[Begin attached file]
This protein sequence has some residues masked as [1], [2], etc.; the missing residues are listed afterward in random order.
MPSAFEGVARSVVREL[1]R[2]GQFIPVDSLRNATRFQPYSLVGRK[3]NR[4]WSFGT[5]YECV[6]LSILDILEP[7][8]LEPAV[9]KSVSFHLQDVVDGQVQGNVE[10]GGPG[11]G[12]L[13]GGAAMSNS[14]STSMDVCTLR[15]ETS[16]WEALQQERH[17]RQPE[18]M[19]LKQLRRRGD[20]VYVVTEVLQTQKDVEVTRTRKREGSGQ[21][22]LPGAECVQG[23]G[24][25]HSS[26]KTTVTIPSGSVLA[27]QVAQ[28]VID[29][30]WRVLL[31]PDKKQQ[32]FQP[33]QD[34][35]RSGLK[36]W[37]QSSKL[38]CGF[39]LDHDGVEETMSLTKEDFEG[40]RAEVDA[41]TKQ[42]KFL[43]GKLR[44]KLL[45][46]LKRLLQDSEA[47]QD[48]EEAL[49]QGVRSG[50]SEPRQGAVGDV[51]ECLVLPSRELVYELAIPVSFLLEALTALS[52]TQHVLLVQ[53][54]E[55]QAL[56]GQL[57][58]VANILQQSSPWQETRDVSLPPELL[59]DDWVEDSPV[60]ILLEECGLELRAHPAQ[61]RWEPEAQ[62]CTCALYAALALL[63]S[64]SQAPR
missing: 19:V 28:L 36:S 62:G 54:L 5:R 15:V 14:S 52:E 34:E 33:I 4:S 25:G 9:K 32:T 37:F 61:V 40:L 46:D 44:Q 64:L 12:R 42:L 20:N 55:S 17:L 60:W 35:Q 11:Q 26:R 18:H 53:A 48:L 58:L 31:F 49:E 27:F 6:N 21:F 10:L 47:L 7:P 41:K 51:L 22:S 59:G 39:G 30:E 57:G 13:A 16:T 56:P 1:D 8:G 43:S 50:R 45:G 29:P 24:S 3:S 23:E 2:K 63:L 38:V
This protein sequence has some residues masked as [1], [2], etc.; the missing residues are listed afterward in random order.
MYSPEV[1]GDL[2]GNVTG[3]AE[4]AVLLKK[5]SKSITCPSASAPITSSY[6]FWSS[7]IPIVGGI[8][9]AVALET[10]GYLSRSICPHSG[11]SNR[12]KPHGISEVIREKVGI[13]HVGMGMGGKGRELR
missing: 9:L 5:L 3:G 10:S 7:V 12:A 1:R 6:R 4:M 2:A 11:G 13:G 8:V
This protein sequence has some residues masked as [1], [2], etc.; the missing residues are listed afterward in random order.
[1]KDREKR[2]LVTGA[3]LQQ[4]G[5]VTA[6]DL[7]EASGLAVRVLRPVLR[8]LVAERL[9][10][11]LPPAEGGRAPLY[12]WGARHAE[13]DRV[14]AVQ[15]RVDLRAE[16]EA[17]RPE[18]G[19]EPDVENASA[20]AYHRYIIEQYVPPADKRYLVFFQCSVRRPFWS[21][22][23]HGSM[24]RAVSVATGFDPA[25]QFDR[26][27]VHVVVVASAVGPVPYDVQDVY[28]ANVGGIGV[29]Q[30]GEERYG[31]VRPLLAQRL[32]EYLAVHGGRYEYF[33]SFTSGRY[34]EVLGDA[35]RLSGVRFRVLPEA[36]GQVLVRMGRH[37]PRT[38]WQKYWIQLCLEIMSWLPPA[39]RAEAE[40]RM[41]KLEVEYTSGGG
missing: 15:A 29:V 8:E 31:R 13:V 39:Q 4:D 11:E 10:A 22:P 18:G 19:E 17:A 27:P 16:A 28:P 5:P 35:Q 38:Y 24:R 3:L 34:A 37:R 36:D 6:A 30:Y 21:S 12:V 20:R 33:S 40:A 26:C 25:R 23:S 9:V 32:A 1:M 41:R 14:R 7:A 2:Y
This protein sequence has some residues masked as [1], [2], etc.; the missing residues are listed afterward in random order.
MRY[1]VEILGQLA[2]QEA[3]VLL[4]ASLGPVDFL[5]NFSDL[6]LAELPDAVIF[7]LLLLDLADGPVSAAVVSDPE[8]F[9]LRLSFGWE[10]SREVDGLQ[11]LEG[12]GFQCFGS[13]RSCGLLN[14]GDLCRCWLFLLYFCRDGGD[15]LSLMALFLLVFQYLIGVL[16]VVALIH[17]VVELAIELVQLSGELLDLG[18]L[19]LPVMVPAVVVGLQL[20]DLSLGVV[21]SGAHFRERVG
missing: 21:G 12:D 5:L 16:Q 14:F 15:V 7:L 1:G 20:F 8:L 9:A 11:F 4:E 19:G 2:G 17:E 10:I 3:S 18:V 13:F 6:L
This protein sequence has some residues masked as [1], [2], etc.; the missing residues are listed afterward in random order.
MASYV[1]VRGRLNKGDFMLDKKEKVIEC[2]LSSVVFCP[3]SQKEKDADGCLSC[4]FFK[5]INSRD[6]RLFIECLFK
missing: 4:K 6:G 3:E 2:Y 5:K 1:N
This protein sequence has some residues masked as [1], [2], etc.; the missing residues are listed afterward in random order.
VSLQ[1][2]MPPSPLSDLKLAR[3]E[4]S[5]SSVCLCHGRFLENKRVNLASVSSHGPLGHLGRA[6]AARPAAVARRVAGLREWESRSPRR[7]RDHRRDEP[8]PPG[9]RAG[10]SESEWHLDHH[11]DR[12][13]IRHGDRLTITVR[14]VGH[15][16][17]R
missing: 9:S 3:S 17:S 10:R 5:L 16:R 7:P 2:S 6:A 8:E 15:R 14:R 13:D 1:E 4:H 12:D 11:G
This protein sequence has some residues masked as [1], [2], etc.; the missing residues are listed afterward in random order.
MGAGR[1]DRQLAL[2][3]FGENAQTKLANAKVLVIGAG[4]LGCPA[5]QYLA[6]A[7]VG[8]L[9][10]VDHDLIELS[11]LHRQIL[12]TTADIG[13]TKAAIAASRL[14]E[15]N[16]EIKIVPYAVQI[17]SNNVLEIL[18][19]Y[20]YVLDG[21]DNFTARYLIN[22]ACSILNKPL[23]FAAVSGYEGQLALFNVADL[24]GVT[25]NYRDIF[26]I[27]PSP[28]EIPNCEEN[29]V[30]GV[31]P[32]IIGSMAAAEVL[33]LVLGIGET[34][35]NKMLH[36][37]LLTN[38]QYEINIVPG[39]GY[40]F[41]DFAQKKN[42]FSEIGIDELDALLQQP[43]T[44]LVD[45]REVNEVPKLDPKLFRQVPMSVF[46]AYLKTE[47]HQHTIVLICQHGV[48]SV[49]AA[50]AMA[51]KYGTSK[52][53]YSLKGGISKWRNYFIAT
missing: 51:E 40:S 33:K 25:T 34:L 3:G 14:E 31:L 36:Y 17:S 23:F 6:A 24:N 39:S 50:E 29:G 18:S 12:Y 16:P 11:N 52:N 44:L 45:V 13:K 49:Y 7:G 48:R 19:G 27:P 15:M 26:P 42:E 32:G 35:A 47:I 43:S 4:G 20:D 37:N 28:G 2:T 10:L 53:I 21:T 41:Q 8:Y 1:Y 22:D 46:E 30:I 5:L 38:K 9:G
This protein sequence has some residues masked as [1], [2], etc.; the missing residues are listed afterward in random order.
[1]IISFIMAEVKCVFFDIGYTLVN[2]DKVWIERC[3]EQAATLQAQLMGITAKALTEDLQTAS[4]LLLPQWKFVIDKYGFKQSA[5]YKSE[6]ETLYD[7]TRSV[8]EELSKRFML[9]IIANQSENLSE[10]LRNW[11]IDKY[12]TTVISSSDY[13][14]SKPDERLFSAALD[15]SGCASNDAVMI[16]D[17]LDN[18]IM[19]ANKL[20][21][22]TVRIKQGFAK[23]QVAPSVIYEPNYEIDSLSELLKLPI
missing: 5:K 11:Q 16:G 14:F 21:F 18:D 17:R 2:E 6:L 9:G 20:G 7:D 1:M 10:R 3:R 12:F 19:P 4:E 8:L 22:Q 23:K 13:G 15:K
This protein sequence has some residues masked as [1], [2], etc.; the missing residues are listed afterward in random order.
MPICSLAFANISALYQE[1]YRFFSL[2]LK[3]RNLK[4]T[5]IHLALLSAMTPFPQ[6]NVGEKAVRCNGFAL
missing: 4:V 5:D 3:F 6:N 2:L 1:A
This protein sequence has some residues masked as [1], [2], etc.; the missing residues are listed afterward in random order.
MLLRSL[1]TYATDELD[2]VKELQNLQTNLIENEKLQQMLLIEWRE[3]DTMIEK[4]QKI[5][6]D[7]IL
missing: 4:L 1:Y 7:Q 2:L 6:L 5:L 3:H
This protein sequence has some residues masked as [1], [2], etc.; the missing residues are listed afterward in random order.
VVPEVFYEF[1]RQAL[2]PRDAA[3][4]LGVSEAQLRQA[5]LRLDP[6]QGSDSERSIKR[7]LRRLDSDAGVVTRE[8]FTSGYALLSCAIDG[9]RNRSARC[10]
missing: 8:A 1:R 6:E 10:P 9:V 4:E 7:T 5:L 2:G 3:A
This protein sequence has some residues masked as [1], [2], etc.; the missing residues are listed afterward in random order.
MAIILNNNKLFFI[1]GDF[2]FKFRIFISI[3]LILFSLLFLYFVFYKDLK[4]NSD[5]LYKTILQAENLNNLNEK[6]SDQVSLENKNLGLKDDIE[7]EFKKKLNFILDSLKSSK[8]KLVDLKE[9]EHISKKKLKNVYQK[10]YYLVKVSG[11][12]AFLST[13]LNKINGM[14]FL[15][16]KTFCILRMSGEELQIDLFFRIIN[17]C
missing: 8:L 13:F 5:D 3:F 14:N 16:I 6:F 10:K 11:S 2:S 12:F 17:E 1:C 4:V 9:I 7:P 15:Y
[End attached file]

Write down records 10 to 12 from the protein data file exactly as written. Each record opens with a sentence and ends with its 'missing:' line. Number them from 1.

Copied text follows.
This protein sequence has some residues masked as [1], [2], etc.; the missing residues are listed afterward in random order.
MLLRSL[1]TYATDELD[2]VKELQNLQTNLIENEKLQQMLLIEWRE[3]DTMIEK[4]QKI[5][6]D[7]IL
missing: 4:L 1:Y 7:Q 2:L 6:L 5:L 3:H
This protein sequence has some residues masked as [1], [2], etc.; the missing residues are listed afterward in random order.
VVPEVFYEF[1]RQAL[2]PRDAA[3][4]LGVSEAQLRQA[5]LRLDP[6]QGSDSERSIKR[7]LRRLDSDAGVVTRE[8]FTSGYALLSCAIDG[9]RNRSARC[10]
missing: 8:A 1:R 6:E 10:P 9:V 4:E 7:T 5:L 2:G 3:A
This protein sequence has some residues masked as [1], [2], etc.; the missing residues are listed afterward in random order.
MAIILNNNKLFFI[1]GDF[2]FKFRIFISI[3]LILFSLLFLYFVFYKDLK[4]NSD[5]LYKTILQAENLNNLNEK[6]SDQVSLENKNLGLKDDIE[7]EFKKKLNFILDSLKSSK[8]KLVDLKE[9]EHISKKKLKNVYQK[10]YYLVKVSG[11][12]AFLST[13]LNKINGM[14]FL[15][16]KTFCILRMSGEELQIDLFFRIIN[17]C
missing: 8:L 13:F 5:D 3:F 14:N 16:I 6:F 10:K 11:S 2:S 12:F 17:E 1:C 4:V 9:I 7:P 15:Y